“Oh yeah, absolutely. I mean, some of my favorite artists are the ones who encouraged me to do this: Marvin Gaye, Bob Marley and the Wailers, Stevie Wonder, Sly and the Family Stone... I come from that thing of putting something in your music to make you feel it. Jimi Hendrix’s Machine Gun blew my mind. I was like, ‘Oh, shit, you can do that?’ Psychedelic badass music that tells a story, or sometimes it’s just an observation of things that aren’t necessarily so pretty in life – I’m there.”

Gary Clark Jr. poses with one of his Gibson GCJ Flying Vs with three Gibson Custom Shop P90s

Gary Clark Jr. poses with one of his Gibson GCJ Flying Vs with three Gibson Custom Shop P90s (Image credit: Max Crace)

Are you generally a fast writer? Do tunes come to you easily, or do you have to labor over them?

To the End of the Earth came quick, but all the other songs took a long time to write. Musically, there’s no problem. The band comes in, we get an idea and we knock it out. Got it. The musical process is fun and easy, and that keeps the energy going. 

“My lyrical writing thing wasn’t happening. I like to be around people. I like to be out in the world and observe. In the middle of the pandemic, I wasn’t watching things happen, and I was like, ‘What do I write about?’ I had to go search internally for things that were real to me.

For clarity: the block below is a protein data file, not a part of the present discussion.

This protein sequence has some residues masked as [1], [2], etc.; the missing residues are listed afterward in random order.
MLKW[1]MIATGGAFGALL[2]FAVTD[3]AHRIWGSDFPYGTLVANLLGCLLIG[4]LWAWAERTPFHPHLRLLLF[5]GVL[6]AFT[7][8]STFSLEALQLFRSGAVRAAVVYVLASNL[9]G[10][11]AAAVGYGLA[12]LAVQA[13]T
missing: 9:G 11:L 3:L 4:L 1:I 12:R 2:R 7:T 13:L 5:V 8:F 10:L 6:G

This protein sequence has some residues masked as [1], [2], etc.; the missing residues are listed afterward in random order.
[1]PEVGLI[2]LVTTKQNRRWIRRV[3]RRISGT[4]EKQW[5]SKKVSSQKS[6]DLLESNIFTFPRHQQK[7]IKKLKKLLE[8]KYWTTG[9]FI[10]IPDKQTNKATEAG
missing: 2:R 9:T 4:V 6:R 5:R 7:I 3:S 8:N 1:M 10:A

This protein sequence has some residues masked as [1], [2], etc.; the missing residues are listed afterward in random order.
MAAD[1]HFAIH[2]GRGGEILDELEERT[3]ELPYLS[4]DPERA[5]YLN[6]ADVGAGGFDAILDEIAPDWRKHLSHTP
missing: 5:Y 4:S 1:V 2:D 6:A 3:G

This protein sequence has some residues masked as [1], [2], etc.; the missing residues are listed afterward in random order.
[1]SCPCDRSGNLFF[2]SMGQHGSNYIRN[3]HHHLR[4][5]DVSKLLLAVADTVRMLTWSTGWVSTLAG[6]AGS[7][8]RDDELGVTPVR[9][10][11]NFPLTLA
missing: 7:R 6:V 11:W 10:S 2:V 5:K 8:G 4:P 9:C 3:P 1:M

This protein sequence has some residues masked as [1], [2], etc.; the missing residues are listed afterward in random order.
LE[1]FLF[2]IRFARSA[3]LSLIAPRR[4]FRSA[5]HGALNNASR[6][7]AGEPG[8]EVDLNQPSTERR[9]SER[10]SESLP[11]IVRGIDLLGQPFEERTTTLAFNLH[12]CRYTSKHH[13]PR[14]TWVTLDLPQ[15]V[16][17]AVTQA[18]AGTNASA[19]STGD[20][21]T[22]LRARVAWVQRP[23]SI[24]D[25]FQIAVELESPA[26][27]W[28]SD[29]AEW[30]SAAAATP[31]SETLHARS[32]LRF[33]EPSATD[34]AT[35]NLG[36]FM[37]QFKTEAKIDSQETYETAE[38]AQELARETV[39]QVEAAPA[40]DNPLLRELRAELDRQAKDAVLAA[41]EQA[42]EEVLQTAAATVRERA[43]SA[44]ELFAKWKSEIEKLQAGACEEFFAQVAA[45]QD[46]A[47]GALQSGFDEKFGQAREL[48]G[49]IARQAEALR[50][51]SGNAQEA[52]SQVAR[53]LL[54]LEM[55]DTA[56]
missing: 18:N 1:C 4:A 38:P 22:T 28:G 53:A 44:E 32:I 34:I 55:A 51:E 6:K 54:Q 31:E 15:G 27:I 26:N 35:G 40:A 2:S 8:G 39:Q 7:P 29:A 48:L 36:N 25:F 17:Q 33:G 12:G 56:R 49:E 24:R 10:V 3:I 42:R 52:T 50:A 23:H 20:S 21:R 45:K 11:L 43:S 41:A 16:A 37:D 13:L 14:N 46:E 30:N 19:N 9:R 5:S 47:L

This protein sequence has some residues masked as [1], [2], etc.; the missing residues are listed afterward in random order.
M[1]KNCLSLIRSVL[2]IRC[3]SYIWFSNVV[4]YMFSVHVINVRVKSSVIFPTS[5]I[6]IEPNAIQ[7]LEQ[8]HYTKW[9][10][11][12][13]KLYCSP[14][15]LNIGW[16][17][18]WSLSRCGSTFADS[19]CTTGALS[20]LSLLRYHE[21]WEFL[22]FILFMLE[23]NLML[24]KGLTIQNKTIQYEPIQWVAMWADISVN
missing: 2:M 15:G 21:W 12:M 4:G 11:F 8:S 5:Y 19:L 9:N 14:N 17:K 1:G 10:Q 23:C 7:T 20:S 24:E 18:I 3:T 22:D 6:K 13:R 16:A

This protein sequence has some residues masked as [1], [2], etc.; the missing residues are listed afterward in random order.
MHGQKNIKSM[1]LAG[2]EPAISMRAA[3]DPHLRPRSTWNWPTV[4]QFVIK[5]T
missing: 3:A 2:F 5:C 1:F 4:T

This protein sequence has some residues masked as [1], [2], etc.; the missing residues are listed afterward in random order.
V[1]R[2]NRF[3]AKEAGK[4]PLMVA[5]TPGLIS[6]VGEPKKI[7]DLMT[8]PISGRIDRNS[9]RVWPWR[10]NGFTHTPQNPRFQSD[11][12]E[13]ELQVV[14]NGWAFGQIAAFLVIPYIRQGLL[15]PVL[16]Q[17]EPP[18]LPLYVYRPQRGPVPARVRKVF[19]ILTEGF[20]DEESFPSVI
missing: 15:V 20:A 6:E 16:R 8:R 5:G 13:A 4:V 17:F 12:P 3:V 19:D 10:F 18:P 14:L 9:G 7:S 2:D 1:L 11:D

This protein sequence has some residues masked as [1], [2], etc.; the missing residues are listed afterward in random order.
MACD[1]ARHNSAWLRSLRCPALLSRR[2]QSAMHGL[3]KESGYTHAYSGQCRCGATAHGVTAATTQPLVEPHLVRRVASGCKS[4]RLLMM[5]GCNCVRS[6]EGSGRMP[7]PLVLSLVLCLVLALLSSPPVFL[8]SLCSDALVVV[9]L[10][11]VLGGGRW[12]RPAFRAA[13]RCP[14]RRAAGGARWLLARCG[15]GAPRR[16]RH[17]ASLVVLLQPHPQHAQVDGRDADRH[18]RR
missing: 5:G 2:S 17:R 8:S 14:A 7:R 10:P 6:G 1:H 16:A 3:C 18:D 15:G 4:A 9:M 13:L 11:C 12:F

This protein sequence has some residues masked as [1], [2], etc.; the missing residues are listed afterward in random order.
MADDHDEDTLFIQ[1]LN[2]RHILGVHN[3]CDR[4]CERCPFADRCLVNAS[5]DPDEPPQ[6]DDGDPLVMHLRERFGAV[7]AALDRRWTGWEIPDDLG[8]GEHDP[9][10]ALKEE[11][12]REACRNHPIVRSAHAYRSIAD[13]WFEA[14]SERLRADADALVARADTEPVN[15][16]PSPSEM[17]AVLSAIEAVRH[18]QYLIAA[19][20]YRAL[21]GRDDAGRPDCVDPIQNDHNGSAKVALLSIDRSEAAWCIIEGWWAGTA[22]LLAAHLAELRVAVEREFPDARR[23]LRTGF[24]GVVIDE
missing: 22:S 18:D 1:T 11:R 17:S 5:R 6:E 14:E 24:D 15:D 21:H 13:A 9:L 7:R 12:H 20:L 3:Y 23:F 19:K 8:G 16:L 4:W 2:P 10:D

“I also had conversations with the guys in the band, and I talked to Jacob Sciba. We’d talk about what was going on in our lives, and it was like, ‘All right, this isn’t just observational mode; this is digesting-what’s-going-on-in-our-lives mode’ – which is quite scary. Writing has never been quite that personal to me. I kind of find ways to broaden the story so it can be more relatable. This one is really direct.”

More than on your previous albums, the predominant guitar sound on this record is maximum overdrive and totally rude. [Clark laughs] Did you have a go-to guitar and amp combination for that sound?